New Delhi, Apr 18: A landmark exhibition, which promises to enliven Delhi’s art scene and transport viewers into a world of spiritual calmness and intense reflection, has begun here with artist Aparna Bidsaria showcasing a tapestry of evocative paintings of the Banyan Tree, an enduring symbol of wisdom, protection, timelessness and civilisational antiquity.
Indore-based artist Aparna’s paintings, glimpsing the tree in the time zone of sunrises and sunsets over seasons, are being displayed at the exhibition, ‘Time and Being’, at Shridharani Art Gallery, Triveni Kala Sangam, Delhi.
Curated by noted art scholar and critic Uma Nair, the ten-day exhibition, which began last evening, has a total of 30 paintings in monochrome and colours that stand out for artistic exquisiteness, meditative quality and compositional harmony. It is both a visual grandeur and an experiential delight that compels the viewer’s attention on the entrancing nature of paintings.
For Aparna, the banyan is like a holy grail. “This tree has had a mesmerizing impact on me since my childhood. It gives a perspective of life and I have always had an overpowering itch for its articulation. I have now tried to express it through my paintings on softer palettes,” said the artist, who uses charcoal, pastel, ink and acrylic as medium to capture the banyan in its myriad hues.
“The banyan tree has many stories to tell us, the leaves whispering the tales…the branches intertwine like dancers explaining those lores, the roots moving to the music of the wind, talking to it,” explained Aparna, whose works have been shown at AIFACS, Delhi; India Art Festival, Mumbai; Bharat Bhavan, Bhopal and Pritam Lal Dua Gallery, Indore.
Adwaita Gadanayak, Director General, National Gallery of the Modern Art (NGMA), who was the chief guest, said Aparna’s paintings are a celebration of the power of Nature in an aesthetic manner. “Nature is powerhouse. We need to go back to it to learn more. It is interesting to know that Bruce Lee learnt his martial arts from water…. Trees are like messengers of our prayers to the Supreme Power,” he noted.
The April 17-26 exhibition was first held at Bharat Bhavan, Bhopal in February with lesser number of entries. It is set for a replication, with some more additions, at Jehangir Art Gallery, Mumbai from August 14.
On the occasion, a catalogue of the paintings was released by Mr. Gadanayak; Savi Savarkar, Head of Applied Arts, College of Art, Delhi; and Alok Kumar, solicitor.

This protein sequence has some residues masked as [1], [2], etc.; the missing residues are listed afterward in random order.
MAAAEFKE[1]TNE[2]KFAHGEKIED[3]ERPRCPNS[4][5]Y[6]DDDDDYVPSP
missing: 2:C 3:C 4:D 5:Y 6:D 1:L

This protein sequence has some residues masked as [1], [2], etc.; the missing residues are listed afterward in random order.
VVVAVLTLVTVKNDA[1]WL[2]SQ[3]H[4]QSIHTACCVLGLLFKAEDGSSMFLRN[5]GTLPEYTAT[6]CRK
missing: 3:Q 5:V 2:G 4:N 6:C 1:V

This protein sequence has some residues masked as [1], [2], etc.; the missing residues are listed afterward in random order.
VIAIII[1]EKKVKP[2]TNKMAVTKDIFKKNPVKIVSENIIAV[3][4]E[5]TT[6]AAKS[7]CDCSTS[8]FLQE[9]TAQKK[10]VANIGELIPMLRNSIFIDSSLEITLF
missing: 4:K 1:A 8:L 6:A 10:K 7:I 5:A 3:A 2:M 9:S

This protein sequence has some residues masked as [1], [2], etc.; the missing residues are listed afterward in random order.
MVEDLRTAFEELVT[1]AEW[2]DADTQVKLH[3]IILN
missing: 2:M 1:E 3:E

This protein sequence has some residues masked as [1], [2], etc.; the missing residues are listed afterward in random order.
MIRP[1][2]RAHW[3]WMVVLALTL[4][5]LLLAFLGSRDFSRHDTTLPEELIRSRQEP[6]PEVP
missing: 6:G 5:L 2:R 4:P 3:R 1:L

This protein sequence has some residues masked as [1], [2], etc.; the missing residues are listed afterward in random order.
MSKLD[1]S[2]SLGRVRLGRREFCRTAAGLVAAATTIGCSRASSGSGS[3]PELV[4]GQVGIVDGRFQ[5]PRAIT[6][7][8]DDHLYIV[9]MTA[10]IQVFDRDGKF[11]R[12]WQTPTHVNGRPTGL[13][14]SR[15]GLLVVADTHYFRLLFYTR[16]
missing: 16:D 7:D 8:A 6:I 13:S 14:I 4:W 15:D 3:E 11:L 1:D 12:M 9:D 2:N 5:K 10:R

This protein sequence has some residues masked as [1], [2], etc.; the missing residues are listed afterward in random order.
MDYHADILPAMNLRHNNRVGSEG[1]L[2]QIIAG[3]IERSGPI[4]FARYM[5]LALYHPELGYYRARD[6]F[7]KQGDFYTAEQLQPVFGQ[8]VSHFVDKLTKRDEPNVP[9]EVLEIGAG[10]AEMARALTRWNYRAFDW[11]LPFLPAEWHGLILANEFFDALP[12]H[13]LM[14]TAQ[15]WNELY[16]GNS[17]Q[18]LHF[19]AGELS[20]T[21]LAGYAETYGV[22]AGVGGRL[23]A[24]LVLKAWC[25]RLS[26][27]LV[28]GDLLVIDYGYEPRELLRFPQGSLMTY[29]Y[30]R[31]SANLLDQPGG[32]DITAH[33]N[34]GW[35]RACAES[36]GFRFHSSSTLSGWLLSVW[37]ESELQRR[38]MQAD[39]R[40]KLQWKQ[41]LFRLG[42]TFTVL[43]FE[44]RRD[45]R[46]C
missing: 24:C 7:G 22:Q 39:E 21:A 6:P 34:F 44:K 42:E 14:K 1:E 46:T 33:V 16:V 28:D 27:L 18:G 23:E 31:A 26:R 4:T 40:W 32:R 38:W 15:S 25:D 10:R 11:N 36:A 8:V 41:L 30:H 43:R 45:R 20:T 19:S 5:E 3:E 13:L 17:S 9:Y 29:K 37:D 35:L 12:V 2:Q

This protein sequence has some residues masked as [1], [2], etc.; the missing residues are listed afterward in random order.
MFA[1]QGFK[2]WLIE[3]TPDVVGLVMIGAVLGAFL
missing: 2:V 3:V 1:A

Curator Uma Nair said it is rare to find artworks based on a single tree as the art world is largely obsessed with figurative works. “It is absolutely unique. I don’t think anybody has ever attempted to portray the banyan in so many facets with such an aesthetic sensibility on the canvas,” she noted.
Aparna’s paintings are like a meditation on the banyan tree. “Her works talk to you about the everlasting power of trees, which stand like sentinels of time. The tree not only sustains us but also gives us fodder for all kinds of art, be it music, painting, sculpture or literature,” the curator said.
Aparna expresses through her art the unique heritage and the natural spirit that could be found in the rural elegance of the banyan. The depiction of the spread out form, in particular, stands out as a symbol of fertility, the longevity of the family of trees, and a close relationship with the land’s tales and tradition, she explained.
Installation artist Puneet Kaushik said Aparna’s paintings are defined by a sense of abstraction, openness and pointillism. “Through her paintings, she talks about Nature in an extremely refined sensibility. All artists have their own uniqueness. Aparna’s uniqueness lies in her robustly creative obsession with the Banyan tree and nature,” he observed.
The banyans of Aparna, who has been painting for the past ten years, have also an urbane feel and manifest a startling modernity that looks more at abstract expressionism, bringing to mind techniques of surrealist photography.
She also uses the tree as a metaphor for her spiritual odysseys as well as her sense of solitude. In doing so, she creates an art that transcends national and cultural boundaries and attracts audiences in both the East and the West.
“The splendored banyan is a testament to her continued search for her own cultural foundations in which the banyan is considered both sacred and profane and also the tree of enlightenment,” Uma Nair said.
The exhibition concludes on April 26.
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